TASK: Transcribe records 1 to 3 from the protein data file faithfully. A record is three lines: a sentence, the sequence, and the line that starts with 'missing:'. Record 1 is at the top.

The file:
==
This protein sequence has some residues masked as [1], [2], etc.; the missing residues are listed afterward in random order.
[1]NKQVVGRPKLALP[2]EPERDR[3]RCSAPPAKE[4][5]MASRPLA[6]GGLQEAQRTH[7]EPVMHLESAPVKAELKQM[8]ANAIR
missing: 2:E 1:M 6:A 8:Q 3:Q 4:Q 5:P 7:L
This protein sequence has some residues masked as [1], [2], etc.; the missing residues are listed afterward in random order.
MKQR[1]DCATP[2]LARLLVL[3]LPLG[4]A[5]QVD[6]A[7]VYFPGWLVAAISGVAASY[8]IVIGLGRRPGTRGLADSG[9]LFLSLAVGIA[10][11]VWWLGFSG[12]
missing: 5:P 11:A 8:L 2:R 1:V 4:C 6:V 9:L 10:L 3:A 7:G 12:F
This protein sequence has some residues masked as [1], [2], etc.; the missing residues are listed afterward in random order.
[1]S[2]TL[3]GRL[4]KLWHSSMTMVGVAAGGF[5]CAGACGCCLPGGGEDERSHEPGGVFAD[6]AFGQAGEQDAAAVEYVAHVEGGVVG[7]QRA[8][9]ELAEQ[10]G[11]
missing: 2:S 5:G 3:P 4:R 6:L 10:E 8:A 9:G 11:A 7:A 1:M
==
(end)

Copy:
This protein sequence has some residues masked as [1], [2], etc.; the missing residues are listed afterward in random order.
[1]NKQVVGRPKLALP[2]EPERDR[3]RCSAPPAKE[4][5]MASRPLA[6]GGLQEAQRTH[7]EPVMHLESAPVKAELKQM[8]ANAIR
missing: 2:E 1:M 6:A 8:Q 3:Q 4:Q 5:P 7:L
This protein sequence has some residues masked as [1], [2], etc.; the missing residues are listed afterward in random order.
MKQR[1]DCATP[2]LARLLVL[3]LPLG[4]A[5]QVD[6]A[7]VYFPGWLVAAISGVAASY[8]IVIGLGRRPGTRGLADSG[9]LFLSLAVGIA[10][11]VWWLGFSG[12]
missing: 5:P 11:A 8:L 2:R 1:V 4:C 6:V 9:L 10:L 3:A 7:G 12:F
This protein sequence has some residues masked as [1], [2], etc.; the missing residues are listed afterward in random order.
[1]S[2]TL[3]GRL[4]KLWHSSMTMVGVAAGGF[5]CAGACGCCLPGGGEDERSHEPGGVFAD[6]AFGQAGEQDAAAVEYVAHVEGGVVG[7]QRA[8][9]ELAEQ[10]G[11]
missing: 2:S 5:G 3:P 4:R 6:L 10:E 8:A 9:G 11:A 7:A 1:M